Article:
2. "Fun House" The Stooges
3. "10 Years After World War 4" Man Or Astro-man?
4. "Demolicion" Los Saicos
5. "Sweet Little Hi-Fi" Pussy Galore
6. "One Step Beyond (Fear)" Harry Lubin Orchestra
7. "Strychnine" The Sonics
8. "The Human Being Lawn Mower" The MC5
9. "Sadist 69" Satan's Satyrs
10. "Satan's Theme" The Challengers
11. "Have Love Will Travel" The Black Keys
12. "Astro Zombies" The Misfits
13. "Stick Shift" The Trashmen
14. "Manos"

Now on with the show (in the form of a YouTube playlist). . .


Sunday, July 7, 2013

How I Run the Great Pendragon Campaign


It's been quite some time since my last Solo GPC update, but this hasn't been for lack of playing. In fact, it's been the playing that's been most responsible for my lack of updating - the inertia of the close of the campaign draws us inexorably forward, and we find ourselves playing at least a session a week, oftentimes more. As of Friday's session, we are now officially less than 10 years from the Big Finale. Once everything's wrapped up, I'll have more time for writing and regular updates will recommence (with memory aids provided by the recordings I've made of the sessions).

In the meantime, I thought I'd write a bit about how I structure a typical session. This will obviously be of greatest utility to those running The Great Pendragon Campaign, but hopefully it will be of general interest as well. I'll be using our last session (Year 556) as an example; for the sake of future updates, I'll endeavor to keep spoilers as mild as possible.

As I wrote way back in 2008 in an analysis of my first experience of using the GPC, the book is structured not so much as a conventional Adventure Path or similar but rather as a framework to direct your own group's adventures and provide context for the larger game world. Perhaps a better metaphor would be to think of your own campaign as a river and the GPC as the banks of the river: sometimes those banks widen and allow your river to meander, and other times they close in and channel your river through a stretch of rocky narrows.

So the first thing I make sure to do is to keep reading ahead in the GPC, usually 5-10 years in advance, so that I can anticipate when those narrows might be coming up (and, in earlier years especially, get an idea of which seemingly minor characters are going to become more prominent in the story). Some years dictate certain events as being mandatory to the campaign, and plans are made accordingly. Assuming that's not the case, I then re-read the game year, noting the major events described in that year and seeing if any might prove a natural fit with the interests or plans of the player group. (If not, they at least provide fodder for gossip and Intrigue rolls.)

This whole time, I'll also be maintaining a short list of scenarios I'd like to run in a given Period. Thanks to the miracle of PDFs, I have the whole back catalog of Pendragon scenarios to draw upon (to say nothing of fan-generated material!), and over the last three years I've been gradually familiarizing myself with them, so I keep an eye out for opportunities created either in-game or in the text of the GPC. For example, as we're in the thick of the Grail Quest period right now, my short list consists of some of the more overtly Christian-themed scenarios available.

This past session provides an excellent example of the whole process in action. A couple years previous, the Grail Feast had occurred, which meant that year was to be dominated by scripted events. But this year things were relatively wide open. I thought it would be a good chance to throw one of those Christian-themed scenarios at Des. An encounter in the previous year actually provided an excellent lead-in and I adapted the beginning of the scenario accordingly. (Just like with D&D modules, Pendragon scenarios should be trimmed, edited, or added to as appropriate to make them fit better into the ongoing campaign.) However, I didn't simply want to plop the scenario down and say, "You have to go this." (Not this time, at least - I have no compunctions about doing that if the scenario comes at the behest of the PC's feudal lord. That's part of playing a knight!) Looking over the scripted events for the year, I saw there was going to be fighting (unbeknownst to our intrepid PC or any of his allies) in the very region the planned scenario was to take place. Excellent! I love complicating a scenario with larger events like wars. I decided that I'd dangle the scenario hook, but I'd also put out the hook that Gawaine was recruiting an army, knowing that the army's stated mission would be of interest to the PC. I then sketched out a rough timeline so that I'd have an idea of when the war would be fought so that I could work that in with PC activity.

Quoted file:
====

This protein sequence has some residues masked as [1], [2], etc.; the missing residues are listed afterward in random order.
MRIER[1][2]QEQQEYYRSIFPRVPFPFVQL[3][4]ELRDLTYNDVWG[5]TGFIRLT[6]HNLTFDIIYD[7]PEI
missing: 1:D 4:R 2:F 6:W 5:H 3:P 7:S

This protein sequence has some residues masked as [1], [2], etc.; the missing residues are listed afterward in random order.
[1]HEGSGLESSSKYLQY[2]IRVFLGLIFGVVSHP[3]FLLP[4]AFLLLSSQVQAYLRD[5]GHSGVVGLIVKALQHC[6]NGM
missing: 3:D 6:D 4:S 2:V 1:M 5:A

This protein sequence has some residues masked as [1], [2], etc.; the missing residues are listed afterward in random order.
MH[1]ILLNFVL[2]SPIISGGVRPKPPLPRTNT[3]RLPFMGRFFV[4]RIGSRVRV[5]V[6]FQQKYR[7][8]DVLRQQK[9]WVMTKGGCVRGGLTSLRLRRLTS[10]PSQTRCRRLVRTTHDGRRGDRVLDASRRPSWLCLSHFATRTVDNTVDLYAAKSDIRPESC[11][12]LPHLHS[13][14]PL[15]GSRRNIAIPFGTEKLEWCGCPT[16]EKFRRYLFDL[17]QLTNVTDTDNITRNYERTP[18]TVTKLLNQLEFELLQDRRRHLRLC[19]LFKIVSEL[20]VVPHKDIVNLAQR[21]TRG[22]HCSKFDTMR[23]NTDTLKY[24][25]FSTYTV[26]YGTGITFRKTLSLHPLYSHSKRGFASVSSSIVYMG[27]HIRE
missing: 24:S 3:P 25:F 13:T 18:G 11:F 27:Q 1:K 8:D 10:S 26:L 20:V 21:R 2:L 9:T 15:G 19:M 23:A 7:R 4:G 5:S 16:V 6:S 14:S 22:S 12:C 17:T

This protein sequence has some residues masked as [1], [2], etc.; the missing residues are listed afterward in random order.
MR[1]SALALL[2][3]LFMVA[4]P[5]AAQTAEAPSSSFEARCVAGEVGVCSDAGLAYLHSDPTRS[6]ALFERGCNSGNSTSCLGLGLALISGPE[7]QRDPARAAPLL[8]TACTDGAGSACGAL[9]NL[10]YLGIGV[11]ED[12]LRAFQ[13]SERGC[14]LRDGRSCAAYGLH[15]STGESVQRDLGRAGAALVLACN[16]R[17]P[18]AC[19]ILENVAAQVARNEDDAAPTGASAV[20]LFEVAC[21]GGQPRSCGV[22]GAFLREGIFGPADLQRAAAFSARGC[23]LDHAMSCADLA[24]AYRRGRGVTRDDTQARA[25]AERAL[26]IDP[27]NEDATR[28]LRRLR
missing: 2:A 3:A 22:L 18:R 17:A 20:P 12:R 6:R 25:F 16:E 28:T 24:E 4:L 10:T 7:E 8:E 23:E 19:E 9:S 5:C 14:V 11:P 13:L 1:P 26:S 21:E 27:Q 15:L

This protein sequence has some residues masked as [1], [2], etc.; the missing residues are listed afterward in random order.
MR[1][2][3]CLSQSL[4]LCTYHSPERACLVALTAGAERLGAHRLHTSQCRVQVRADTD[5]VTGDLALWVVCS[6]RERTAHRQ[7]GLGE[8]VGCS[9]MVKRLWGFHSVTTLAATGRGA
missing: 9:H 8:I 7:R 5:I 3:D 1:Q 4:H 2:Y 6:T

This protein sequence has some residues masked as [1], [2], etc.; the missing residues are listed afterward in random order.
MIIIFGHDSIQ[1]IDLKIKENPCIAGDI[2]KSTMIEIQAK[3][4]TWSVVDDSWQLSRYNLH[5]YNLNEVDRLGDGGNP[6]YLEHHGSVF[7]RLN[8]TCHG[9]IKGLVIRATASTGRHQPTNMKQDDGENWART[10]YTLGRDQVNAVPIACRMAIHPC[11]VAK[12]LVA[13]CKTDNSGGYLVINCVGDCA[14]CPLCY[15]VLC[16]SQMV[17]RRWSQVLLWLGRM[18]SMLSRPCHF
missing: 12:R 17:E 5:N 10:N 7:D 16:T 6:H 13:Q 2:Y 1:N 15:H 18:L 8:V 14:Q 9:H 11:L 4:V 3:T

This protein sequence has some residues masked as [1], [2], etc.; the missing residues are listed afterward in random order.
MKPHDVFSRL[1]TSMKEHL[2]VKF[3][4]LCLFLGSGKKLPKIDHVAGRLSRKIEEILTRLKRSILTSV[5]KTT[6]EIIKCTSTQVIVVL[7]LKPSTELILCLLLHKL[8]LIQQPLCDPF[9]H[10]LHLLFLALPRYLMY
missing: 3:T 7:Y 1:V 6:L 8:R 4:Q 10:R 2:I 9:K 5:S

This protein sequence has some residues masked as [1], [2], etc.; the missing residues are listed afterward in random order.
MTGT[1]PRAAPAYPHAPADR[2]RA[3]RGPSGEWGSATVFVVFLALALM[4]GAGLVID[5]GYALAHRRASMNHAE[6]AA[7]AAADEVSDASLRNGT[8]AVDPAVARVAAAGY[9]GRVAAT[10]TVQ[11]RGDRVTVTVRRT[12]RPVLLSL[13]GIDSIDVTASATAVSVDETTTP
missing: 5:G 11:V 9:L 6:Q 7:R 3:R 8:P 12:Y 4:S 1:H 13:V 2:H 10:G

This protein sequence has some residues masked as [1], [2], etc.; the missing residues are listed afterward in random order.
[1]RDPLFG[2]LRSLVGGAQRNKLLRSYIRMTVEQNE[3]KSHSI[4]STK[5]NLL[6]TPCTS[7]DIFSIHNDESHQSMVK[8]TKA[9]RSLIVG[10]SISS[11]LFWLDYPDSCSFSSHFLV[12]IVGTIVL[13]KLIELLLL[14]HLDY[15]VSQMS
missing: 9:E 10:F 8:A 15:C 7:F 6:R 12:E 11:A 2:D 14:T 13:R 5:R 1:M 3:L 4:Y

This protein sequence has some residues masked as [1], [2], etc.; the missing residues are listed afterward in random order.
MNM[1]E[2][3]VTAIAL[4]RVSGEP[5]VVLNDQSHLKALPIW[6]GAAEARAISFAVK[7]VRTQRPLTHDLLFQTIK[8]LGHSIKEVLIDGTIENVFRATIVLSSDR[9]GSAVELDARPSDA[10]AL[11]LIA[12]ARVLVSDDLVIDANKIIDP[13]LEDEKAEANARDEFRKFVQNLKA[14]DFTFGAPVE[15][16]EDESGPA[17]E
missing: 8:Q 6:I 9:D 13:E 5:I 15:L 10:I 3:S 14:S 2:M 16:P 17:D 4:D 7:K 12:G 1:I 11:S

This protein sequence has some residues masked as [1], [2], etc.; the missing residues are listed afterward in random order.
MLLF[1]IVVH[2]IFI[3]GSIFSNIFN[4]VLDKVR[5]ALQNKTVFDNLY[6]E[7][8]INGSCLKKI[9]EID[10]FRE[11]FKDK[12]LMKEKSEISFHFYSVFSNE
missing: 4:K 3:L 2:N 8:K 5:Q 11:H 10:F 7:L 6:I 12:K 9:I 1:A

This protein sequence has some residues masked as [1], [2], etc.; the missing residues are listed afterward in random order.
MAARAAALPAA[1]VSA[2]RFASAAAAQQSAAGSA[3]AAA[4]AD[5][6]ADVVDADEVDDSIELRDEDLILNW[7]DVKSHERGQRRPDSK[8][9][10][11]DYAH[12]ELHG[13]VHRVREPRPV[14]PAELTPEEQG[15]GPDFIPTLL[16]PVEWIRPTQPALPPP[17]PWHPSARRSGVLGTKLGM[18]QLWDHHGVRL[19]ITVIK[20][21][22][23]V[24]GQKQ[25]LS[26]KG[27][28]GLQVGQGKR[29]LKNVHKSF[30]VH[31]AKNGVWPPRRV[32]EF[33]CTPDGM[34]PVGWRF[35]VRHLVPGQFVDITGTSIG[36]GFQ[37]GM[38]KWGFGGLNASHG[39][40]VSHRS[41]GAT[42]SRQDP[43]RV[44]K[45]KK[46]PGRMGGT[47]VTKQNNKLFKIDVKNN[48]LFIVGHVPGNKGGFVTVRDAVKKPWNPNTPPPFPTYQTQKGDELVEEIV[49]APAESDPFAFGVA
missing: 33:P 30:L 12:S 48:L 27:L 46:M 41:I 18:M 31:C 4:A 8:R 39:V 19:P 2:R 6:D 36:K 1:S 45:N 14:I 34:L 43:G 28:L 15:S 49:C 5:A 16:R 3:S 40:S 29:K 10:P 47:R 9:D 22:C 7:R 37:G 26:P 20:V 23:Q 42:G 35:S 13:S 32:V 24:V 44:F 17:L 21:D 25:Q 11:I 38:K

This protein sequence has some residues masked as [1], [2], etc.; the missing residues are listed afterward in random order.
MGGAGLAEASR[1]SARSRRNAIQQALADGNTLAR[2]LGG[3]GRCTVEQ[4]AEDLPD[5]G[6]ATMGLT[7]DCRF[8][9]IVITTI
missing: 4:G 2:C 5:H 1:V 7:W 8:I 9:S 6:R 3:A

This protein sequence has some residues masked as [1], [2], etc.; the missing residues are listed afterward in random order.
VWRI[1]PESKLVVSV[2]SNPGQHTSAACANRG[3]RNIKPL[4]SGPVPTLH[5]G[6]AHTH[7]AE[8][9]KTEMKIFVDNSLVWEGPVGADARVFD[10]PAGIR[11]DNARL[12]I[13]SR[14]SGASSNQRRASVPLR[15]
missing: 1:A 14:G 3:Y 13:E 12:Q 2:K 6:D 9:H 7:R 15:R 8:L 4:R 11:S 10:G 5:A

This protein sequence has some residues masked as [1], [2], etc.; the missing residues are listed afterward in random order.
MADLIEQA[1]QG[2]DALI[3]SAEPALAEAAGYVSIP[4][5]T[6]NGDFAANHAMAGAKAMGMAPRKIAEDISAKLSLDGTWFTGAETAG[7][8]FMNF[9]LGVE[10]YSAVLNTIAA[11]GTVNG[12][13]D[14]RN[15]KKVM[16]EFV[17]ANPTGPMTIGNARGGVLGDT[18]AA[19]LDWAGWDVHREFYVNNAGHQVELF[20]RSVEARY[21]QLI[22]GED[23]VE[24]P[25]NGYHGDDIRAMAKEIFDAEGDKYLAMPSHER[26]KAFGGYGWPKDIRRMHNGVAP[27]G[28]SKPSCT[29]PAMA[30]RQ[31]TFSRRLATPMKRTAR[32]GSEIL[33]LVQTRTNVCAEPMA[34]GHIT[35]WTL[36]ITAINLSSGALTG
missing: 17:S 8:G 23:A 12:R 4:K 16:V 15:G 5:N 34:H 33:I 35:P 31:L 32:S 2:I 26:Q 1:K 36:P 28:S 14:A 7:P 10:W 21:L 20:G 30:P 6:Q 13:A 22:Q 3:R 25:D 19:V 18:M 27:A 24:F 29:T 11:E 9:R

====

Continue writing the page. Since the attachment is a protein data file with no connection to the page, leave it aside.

As it turned out, Des decided to go for the scenario hook. Her character arrived in the region just as the war was getting started. Her PC even spotted columns of smoke far off on the horizon as he entered the region, but chose to ignore them in favor of the current mission. So it was that when he returned from his quest, he ran smack into a city under siege and Gawaine's army (which had intended to march to a destination 100 miles away) unexpectedly nearby, responding to the emergency. Larger events intruding on smaller concerns.

And that's what makes the GPC so much fun. It's a guide for how to bring the world of Arthurian Britain alive by keeping the larger gears turning in the background. Sometimes the PCs get caught up in those gears, sometimes they get to witness the turning from afar. I've described the GPC as a semi-sandbox in the past because, for any given year, it enables the GM to present two or three or more potential plot hooks to the players. This isn't as much work as it sounds, either. At the end of the day, it's a matter of integrating PC actions and motivations with modular scenarios and programmed events. The trick, just as with any campaign, is organization and a willingness to improvise as opportunities present themselves.